The fight between the developer of what is slated to become San Diego County’s largest solar farm and neighbors in Jacumba who fear the project will strangle their town is heading to court.
In a lawsuit against the San Diego County Board of Supervisors and the developer of the 604-acre solar project, the owner of the Jacumba Hot Springs Hotel and a group of community members claim the solar farm’s approval violated environmental and zoning laws.
Why this matters
Residents in Jacumba Hot Springs have failed so far to convince county leaders and a developer to shrink a more than 600-acre solar farm slated to be built right next to their town of about 540 people. The fight over the solar project, which will be San Diego County’s largest, underscores how the interests of backcountry residents are sometimes at odds with those of public officials aiming to comply with California’s mandate of having 100% zero-carbon electricity by 2045.
They are asking a judge to declare that the Board of Supervisors’ unanimous approval of the project in August violated the laws. They are also requesting the court pause the project “until the Board has taken all actions necessary” to ensure its vote and the project comply with those laws. The suit was filed Monday in San Diego Superior Court.
“We just feel like they completely ignored us,” Jeffrey Osborne, one of the three owners of the Jacumba Hot Springs Hotel seeking to turn the town of roughly 540 residents into a bigger tourist destination, told inewsource Monday. “There’s literally not one consideration in this project by the developer of this town, and so our only option at this point is to hope the courts do the right thing and defend our rights.”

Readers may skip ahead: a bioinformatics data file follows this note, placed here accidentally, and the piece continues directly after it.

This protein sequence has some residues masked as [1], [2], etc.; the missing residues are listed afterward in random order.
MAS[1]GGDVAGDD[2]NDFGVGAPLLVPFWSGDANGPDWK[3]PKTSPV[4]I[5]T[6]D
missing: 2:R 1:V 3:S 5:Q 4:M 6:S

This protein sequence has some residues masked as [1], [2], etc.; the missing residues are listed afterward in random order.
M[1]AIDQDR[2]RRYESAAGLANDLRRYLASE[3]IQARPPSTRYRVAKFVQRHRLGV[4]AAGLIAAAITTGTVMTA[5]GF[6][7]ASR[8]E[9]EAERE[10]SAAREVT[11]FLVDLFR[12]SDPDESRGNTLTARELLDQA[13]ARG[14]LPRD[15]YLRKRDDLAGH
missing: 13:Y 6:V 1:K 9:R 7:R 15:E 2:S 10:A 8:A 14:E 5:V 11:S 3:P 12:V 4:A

The developer, the renewable energy arm of a Germany-based company called BayWa, has agreed to provide $4 million in community benefits, such as improvements to a park and a museum exhibit in Ocotillo, to temper opposition. But it has refused the demands of some residents, including Osborne, to halve the project’s footprint.
Political momentum is behind large renewable energy projects, with public officials and utilities under pressure to help California meet its goal of deriving 100% of its electricity from renewable and carbon-free resources by 2045. The Board of Supervisors voted earlier this year to streamline local permitting for renewable energy.
The panels in the Jacumba project are expected to power about 57,000 homes.
Before voting to approve the project in August, Chairman Nathan Fletcher said “our planet is on fire and we cannot continue to delay action to tackle climate change.”
The solar panels would start roughly 400 feet east from homes in Jacumba, and sandwich historic Old Highway 80, which offers views of the desert, mountains and the U.S.-Mexico border a half-mile away.
Some residents oppose the solar project because they say it will lead to a loss of vistas that drive tourism, disrupt animal and plant life, cause a heat island effect from the dark solar panels and make it difficult to land a glider at the nearby Jacumba airport.